The Facebook page of the labor candidate O’ Toole would not have been uncovered overnight but would have sitting ready to go for some time. For the Libs to burn their ammo and energy this early is telling.

    As well the Turnbull response today re ” the labor / greens coalition “was completely over the top and reeked more of desperation than Churchillian oratory.

    AS and the greens / labor connection so early and so hard is to me a sign of concern on the part of the liberals rather than any master stroke. Bad unions will be next cab off the rank.

    AS, scare campaign about a hung parliament and the greens are the refuges of a liberal party not really confident in much at all. Especially this early in.


  19. From today’s Crikey tips and rumours section, something PBers had already diced and dusted on Sunday when it happened:

    Di Natale’s mining for turds. Opposition Leader Bill Shorten was indeed at a mine Sunday, or very close to one, because he responded to the calling of the election from Launceston, while on his way to Beaconsfield, about 40 minutes away, to commemorate the 10th anniversary of the Beaconsfield mine collapse, which killed one miner and left two others trapped for two weeks before they were rescued. So, not exactly Shorten launching his campaign from a mine. It might have helped make Di Natale look less of a dill if Beaconsfield were a coal mine, but, um, it’s a gold mine. Or, more correctly, it was a gold mine — it’s been closed since June 2012.

    So how does Di Natale go on the fact check there? Shorten wasn’t kicking off his campaign there, Beaconsfield’s not a coal mine, and it hasn’t been open for nearly four years. Maybe the Greens leader should have spoken to his Tassie colleagues before opening his mouth?


  20. Sorry, I posted too early !

    Following on from my previous post it all appears to me to reflect a liberal party scared and concerned that labor will beat them hands down on policy.

    Turnbull and co do so resemble a opposition rather than a government atm and labor continue to roll along not getting flustered , answering whatever questions are thrown at them calmly and seemingly in control policy wise.

    Long long way to go however.


  21. What is so ridiculous about all this Green’s goalition stuff is that they have no influence in the reps, and if they picked up another seat (or even 2) they’d still have almost no influence. The ONLY way they can influence policy is in the senate and that is where they should be trying to make their gains. In the reps they need 74 seats. In the senate they can be a real wedge.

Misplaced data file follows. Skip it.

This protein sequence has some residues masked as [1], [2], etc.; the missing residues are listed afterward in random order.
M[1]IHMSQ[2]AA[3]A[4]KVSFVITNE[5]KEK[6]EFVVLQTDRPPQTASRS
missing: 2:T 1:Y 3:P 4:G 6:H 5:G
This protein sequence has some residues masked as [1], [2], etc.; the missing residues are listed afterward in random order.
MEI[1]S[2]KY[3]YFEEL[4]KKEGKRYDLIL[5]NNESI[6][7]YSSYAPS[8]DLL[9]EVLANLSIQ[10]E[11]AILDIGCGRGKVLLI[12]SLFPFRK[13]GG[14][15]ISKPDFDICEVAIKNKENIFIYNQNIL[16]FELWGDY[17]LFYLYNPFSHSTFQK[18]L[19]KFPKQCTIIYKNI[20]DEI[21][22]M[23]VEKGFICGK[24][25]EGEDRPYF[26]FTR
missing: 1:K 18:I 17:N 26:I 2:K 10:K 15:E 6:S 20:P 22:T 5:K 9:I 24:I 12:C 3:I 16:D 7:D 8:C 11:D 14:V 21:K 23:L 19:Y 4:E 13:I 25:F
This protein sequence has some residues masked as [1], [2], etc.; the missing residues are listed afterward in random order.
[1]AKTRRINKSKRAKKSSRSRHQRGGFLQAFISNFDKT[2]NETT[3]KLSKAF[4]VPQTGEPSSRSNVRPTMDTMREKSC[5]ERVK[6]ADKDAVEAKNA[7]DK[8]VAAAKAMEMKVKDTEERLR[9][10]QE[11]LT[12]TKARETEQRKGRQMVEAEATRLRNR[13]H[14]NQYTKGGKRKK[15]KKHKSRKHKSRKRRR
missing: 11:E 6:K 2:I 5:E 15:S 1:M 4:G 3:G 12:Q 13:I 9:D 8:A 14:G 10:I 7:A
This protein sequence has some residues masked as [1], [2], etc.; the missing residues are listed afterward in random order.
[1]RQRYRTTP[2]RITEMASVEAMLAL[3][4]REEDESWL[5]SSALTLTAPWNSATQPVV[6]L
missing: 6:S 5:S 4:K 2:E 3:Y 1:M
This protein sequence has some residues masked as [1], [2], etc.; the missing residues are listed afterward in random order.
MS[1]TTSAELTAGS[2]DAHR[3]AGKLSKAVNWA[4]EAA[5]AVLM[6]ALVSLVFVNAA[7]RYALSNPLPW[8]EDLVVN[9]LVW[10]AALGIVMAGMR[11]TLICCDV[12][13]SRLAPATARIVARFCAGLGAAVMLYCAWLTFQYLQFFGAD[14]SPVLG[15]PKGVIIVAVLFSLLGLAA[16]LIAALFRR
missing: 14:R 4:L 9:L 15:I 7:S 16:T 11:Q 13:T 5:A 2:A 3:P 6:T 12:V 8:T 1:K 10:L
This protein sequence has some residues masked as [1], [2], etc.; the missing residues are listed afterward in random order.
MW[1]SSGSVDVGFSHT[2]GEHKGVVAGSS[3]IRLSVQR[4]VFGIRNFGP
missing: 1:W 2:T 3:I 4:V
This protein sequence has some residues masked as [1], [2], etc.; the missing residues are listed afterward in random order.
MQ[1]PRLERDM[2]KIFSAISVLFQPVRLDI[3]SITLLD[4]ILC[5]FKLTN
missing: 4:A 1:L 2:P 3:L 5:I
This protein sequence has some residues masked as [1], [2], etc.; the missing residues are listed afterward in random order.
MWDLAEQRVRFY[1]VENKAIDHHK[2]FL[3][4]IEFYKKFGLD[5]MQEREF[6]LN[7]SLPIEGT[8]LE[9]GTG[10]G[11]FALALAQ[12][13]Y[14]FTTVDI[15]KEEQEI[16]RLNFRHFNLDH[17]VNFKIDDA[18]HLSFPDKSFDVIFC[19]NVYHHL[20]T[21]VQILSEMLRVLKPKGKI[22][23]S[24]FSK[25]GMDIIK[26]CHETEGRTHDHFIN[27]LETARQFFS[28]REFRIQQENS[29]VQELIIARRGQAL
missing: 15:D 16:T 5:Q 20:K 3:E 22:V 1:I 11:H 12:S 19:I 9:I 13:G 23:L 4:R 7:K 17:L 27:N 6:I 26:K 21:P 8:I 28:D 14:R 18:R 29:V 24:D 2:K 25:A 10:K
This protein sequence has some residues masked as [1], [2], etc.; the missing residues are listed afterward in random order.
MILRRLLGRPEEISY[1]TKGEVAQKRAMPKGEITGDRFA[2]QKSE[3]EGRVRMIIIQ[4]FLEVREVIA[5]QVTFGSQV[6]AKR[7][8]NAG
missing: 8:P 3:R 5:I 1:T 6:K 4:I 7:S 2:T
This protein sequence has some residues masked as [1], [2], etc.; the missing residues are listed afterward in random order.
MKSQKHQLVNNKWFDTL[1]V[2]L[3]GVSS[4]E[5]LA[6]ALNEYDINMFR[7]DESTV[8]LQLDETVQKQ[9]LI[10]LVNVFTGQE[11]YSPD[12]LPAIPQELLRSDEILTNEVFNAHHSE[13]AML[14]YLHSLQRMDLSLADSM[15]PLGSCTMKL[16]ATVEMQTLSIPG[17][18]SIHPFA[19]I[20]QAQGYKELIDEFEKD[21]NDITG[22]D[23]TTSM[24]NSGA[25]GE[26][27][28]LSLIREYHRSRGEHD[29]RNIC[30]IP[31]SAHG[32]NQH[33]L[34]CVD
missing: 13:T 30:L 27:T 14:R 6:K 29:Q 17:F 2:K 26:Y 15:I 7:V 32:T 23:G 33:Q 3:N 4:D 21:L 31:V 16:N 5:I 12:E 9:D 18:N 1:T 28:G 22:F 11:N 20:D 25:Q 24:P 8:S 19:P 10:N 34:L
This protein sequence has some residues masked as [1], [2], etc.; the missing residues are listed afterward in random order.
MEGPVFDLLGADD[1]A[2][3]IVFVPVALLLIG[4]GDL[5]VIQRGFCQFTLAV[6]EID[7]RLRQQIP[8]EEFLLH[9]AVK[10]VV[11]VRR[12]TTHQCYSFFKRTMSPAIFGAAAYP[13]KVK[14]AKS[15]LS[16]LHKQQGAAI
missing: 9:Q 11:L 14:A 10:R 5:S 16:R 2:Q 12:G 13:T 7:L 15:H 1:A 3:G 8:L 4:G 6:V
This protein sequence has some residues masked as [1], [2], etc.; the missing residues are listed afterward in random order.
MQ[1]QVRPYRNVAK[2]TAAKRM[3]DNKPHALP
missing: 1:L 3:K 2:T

22. I don’t know what the DT is trying to do, I strongly doubt there is a single person who’s considering voting Greens that would acknowledge it, much less pick it up

  23. UnFairfax more like. Harumph!

    Now their excellent Environment reporter, Tom Arup, is gone. Like Tar Sands City in Alberta, Canada. Up in a puff of Climate Change smoke.

  24. Having ripped the Tele earlier I do have to pay that as a bit of trolling par excellence! No doubt there’ll be a bit of a sly insinuation that Albo should have been leading Labor somewhere along the way.

  25. Jenauthor,
    I also don’t understand why people are obsessed with a Labor/Greens alliance in the HOR when there will be other Cross Benchers they could and should form a government with, should push come to Minority Government shove.

    As you say, Adam Bandt is but one Member (and a ganGreenous one at that, when it comes to having an adverse effect on Labor).

  26. Someone should point out that the Liberals haven’t hesitated to accept and court the support of the Greens to get legislation passed

  27. Not meaning to be some form of a party pooper but if Duncan ends up getting gifted a heap of money will that effect whatever benefits he and his daughters are currently receiving.
    Knowing the Guv-mint they will make Duncan spend it first and then have to wait a certain period to get back onto what he was on.
    I honestly don’t know how the system works – maybe someone can enlighten me.

  28. Re The Daily Tele front page, the words of a Rolling Stone song come to mind:

    ‘You can’t always get what you want,
    But if you try sometimes,
    You get what you need.’

    Labor should take the support and bank it. There won’t be too many more examples of it during the campaign.

  29. Ratsak: Thanks for your input. FYI Ms O’Dwyer said that this particular cafe turns over just over $2 million a year, or around $40,000 per week. My numbers were just intended to give fellow PBers a feel for the sort of business reality involved in this type of decision. I fully agree with all of your points.

    Nearly 20 years ago I assisted my elder son and his best mate in setting up one of the first ‘roaster’ specialty coffee shops in Surry Hills in inner Sydney. It has gone on to quite substantial success, as a chain. The real key in that business was catering to the peak take away crowd with extreme rapidity. The sit in part was really just to provide atmosphere. A licence to print money, really, once it became fashionable. It was the charm of the baristas, and the excellence of the coffee that were probably the real drivers. The initial marketing was flyers in surrounding offices, with a buy one get one free offer. Worked almost too well to start.

    I have developed comprehensive budgeting/forecasting and project evaluation systems for many types of businesses, from tiny to seriously huge, including hospitals, hotel chains, and perhaps regretfully, coal mines and power stations, and as a result have a detailed understanding of the cost structures of them all. The monumental lack of any sort of business understanding in virtually all political and public service ranks is a matter of profound disquiet to me.